Two Japanese girls committed suicide over the weekend, in the process leaving a whole nation dumbfounded after the the girl’s shoes were found neatly placed side by side before the two girls jumped from a Tokyo Ota Ward district building.
Police would tell that the elementary schoolgirls, aged 11 and 12, made the fatal leap between the seventh and eight stairwell floors of the building.
Police would also tell that the girls had left a suicide note with their neatly-laid- out shoes, but declined to reveal its contents.
‘The note is a matter for the parents – it is personal,’ said a police spokesman.
Police said the 11-year-old lived with her family in the apartment building, while her 12-year-old classmate lived nearby.
Baffled school officials would reiterate that the girls had attended school on Friday and had apparently got on well with their classmates. Adding that they were not aware of any bullying incidents involving the girls that may have precipitated a desire to take their own lives.
‘There had been no incidents of bullying or anything like that,’ said a school official.
‘They were in the same class and appeared to get on well with everyone.’
Their classmates said the girls were both bright and considered as leaders among their friends.
‘They did not show any signs of being worried about anything,’ said a school friend.
After removing their shoes the girls jumped, one dying instantly when they hit the asphalt parking lot near the entrance to the building. The other child died shortly afterwards.
Commented social media users notes the UK’s dailymail: ‘How do you possibly comment on this?’
‘Just lost for words.’
Another asked: ‘What can be so wrong in a 11-12 year old’s life to end it like this?’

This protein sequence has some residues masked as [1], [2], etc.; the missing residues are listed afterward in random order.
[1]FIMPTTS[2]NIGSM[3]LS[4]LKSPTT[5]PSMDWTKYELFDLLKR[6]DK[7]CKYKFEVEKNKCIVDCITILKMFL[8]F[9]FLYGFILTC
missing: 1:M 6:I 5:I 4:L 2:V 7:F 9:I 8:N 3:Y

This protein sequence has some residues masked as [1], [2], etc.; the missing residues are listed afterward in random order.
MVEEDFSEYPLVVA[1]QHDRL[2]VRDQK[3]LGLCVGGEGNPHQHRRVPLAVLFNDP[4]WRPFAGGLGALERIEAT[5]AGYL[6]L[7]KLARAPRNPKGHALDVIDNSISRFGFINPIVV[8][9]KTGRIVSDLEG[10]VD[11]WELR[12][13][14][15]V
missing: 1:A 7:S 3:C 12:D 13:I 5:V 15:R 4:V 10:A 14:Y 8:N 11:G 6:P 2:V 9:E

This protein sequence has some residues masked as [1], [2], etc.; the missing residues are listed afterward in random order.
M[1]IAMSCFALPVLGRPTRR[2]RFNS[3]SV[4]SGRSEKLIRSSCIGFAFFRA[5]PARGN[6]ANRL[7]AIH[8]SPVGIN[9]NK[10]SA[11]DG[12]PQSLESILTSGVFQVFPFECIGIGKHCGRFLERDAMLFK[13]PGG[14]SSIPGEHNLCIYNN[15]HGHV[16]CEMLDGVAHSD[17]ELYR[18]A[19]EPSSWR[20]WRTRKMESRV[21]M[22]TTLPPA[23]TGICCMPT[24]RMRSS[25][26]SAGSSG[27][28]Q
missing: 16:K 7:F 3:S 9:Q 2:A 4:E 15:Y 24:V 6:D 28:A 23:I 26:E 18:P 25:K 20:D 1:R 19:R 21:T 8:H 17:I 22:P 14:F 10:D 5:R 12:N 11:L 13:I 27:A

‘What was wrong with the lives of two young girls to make them want to kill themselves,’
Told another: ‘I hate to think what they must have suffered to the point they thought jumping off a building was the best thing to do,’
‘They were failed by the adults around them.’
A report by the World Health Organisation ranks the suicide rate in Japan as fourth among high-income countries.
The report found that in 2012, when the latest statistics were compiled, Japan had 29,442 suicides that year behind South Korea, Lithuania and Russia.
Many of the deaths, WHO reported, were among people aged 70 and over.
And then there was comment on the web that made me wonder:
Bullying doesn’t have to be physical doesn’t even have to be verbal. Simply ignoring or neglecting someone can be bullying. It could have been anything from something someone in their family said or didn’t say to a teacher being harsh in their criticism knowing they could do better and they just took it the wrong way or something as simple and believing they were going to fly to another planet. Though no one will truly know what they were thinking without the suicide letters. Maybe there is still an ongoing investigation depending on the content or way is which the letters were written. It is sad to think that someone so young could fathom their life having no meaning when they haven’t even begun their life yet.
Japanese media drops hints that the reason might have been the excessive stress around their JHS entrance exams. They were supposed to go to juku, which they went to together, but missed today. They were described as excellent students, leaders in their class, but recently used to complain about their increased workload, and decreased time for sleep.